Flooding can be a nightmare for residents. It can cause warped floors, muddy carpets, and mold.
“Whenever it rains, people talk about this sort of fear that happens,” says Harriet Festing, director of the Anthropocene Alliance, a national coalition of community groups that are experiencing extreme weather and advocating for solutions.
She says many members know the anguish of evacuating from their homes. They’ve felt the stress of cleaning up after a disaster, and the frustration of struggling to get help.
So through the Alliance’s virtual meetings, they offer one another support and trade advocacy strategies.
The organization itself helps amplify their voices by connecting them to media outlets. And it pairs some with pro-bono experts such as lawyers, fundraisers, or hydrologists who can identify flooding risks and solutions.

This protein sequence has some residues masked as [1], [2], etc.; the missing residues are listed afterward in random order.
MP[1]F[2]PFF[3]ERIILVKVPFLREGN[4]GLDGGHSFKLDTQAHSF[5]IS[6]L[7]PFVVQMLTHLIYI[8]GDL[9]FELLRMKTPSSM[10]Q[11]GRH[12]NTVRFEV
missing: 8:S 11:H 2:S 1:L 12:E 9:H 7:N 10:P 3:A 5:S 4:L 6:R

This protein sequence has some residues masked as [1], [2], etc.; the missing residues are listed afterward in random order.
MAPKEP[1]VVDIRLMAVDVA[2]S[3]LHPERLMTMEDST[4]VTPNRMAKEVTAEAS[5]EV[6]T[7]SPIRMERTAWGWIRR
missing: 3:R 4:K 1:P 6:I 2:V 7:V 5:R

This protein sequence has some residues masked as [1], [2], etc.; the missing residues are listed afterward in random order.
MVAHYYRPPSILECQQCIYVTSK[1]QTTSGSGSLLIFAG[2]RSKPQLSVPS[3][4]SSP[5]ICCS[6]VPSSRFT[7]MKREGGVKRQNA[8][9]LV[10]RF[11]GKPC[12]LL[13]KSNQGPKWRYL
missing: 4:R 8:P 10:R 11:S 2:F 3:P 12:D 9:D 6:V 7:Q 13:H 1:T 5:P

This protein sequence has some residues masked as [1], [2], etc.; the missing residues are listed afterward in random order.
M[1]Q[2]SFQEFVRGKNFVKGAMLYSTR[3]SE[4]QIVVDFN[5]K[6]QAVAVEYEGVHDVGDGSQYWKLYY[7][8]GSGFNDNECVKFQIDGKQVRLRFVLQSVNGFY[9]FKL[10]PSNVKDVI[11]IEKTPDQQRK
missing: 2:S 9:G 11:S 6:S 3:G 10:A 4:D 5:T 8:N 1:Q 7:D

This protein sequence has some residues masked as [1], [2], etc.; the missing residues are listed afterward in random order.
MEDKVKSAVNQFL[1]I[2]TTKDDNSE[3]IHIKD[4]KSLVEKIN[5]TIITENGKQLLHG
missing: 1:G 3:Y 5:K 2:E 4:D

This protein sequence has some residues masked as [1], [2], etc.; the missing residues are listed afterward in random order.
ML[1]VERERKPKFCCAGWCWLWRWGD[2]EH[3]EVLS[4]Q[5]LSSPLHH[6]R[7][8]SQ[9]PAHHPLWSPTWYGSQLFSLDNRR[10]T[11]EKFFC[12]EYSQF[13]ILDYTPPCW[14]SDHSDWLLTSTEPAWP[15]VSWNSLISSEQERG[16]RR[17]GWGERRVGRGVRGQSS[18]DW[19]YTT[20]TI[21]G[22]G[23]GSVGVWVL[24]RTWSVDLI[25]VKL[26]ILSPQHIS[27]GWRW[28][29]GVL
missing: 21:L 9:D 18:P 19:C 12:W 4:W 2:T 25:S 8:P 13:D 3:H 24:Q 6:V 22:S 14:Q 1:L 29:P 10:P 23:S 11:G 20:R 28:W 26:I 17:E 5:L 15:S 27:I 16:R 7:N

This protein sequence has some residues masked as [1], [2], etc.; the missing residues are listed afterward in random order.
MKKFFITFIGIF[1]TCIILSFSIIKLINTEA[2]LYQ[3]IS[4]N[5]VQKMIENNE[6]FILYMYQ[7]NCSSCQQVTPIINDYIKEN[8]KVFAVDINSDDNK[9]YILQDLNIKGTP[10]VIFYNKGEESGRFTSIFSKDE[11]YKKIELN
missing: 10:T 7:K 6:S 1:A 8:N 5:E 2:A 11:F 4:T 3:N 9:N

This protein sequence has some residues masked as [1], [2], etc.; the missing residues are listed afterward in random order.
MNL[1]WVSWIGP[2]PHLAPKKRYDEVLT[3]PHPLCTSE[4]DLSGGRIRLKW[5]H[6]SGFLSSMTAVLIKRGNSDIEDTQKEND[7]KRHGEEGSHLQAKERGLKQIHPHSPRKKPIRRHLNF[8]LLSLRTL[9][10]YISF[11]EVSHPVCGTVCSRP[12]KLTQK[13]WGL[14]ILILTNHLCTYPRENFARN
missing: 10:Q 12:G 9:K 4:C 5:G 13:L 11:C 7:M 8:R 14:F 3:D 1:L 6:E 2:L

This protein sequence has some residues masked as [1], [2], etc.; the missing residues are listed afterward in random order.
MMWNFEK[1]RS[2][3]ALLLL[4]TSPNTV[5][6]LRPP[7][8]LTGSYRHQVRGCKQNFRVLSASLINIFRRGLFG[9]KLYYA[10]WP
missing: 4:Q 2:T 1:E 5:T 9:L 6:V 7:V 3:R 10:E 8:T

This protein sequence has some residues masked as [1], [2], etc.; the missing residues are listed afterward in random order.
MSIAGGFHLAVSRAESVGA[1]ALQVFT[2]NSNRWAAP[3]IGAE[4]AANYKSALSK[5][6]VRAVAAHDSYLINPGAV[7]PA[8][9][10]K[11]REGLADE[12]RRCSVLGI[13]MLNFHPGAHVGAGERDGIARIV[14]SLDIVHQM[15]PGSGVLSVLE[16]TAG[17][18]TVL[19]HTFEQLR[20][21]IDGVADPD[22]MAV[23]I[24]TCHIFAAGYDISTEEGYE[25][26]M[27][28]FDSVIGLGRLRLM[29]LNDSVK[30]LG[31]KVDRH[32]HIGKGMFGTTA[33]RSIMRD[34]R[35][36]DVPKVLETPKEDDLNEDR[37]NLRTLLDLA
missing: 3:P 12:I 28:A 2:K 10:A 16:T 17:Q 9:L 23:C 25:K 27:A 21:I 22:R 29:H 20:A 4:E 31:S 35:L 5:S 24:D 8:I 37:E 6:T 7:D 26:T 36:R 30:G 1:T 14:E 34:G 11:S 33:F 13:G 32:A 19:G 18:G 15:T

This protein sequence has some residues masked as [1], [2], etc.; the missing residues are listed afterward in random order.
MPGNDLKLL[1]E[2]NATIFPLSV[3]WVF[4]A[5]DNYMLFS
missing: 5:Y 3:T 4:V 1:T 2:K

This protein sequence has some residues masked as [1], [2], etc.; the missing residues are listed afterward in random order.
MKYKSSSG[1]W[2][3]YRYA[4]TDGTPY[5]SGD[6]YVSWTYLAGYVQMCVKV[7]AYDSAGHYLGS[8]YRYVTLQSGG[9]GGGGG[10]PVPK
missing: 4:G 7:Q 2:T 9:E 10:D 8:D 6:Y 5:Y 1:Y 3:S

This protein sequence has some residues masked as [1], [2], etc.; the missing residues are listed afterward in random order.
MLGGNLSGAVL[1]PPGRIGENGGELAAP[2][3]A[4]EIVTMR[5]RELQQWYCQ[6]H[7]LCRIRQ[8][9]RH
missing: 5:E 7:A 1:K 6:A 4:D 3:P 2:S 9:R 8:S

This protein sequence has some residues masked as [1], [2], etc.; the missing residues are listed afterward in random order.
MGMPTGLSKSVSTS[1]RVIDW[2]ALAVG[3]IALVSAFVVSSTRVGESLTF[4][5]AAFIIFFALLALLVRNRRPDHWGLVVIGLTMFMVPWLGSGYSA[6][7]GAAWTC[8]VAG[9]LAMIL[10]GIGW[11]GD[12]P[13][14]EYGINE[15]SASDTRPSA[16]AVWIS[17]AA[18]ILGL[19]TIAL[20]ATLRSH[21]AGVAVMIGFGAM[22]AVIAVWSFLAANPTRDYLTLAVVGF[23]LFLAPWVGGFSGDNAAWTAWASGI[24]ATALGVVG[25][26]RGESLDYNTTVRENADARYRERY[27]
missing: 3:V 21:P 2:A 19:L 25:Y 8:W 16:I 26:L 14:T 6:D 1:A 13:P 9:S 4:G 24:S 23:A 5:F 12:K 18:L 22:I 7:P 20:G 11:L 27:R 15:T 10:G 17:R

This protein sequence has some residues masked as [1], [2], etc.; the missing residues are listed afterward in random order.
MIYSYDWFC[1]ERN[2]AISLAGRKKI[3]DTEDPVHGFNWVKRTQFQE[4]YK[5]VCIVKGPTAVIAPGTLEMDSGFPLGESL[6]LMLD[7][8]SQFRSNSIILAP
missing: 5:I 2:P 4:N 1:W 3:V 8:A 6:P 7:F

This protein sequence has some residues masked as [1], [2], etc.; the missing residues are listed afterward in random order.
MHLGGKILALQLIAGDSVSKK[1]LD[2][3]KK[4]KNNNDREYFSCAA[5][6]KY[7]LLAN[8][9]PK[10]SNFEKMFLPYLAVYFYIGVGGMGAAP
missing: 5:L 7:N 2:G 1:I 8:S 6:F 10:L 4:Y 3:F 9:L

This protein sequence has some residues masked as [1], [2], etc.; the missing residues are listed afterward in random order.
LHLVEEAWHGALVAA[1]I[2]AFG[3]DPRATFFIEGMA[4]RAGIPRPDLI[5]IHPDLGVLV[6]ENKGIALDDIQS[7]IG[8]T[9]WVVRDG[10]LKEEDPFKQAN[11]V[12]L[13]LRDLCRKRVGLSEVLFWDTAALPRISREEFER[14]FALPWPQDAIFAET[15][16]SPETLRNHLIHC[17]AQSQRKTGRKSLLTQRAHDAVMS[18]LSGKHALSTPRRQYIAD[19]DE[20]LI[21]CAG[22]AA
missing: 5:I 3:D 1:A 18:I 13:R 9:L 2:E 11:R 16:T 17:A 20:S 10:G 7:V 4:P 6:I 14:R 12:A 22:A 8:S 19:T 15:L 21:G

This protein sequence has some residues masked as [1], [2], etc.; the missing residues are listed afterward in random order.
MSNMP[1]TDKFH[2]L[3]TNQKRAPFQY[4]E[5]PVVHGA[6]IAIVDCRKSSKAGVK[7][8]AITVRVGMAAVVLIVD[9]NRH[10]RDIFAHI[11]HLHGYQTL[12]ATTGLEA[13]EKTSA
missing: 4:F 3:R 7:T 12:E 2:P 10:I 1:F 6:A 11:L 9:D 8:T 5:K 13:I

“So, for example, some of our groups are involved in holding events, public outreach,” Festing says. “They’re involved in citizen science. They are involved in lawsuits, in planning appeals, in introducing legislation and ballot initiatives.”
Their projects differ. But together, members form a chorus of voices calling for climate solutions.
Reporting credit: Stephanie Manuzak/ChavoBart Digital Media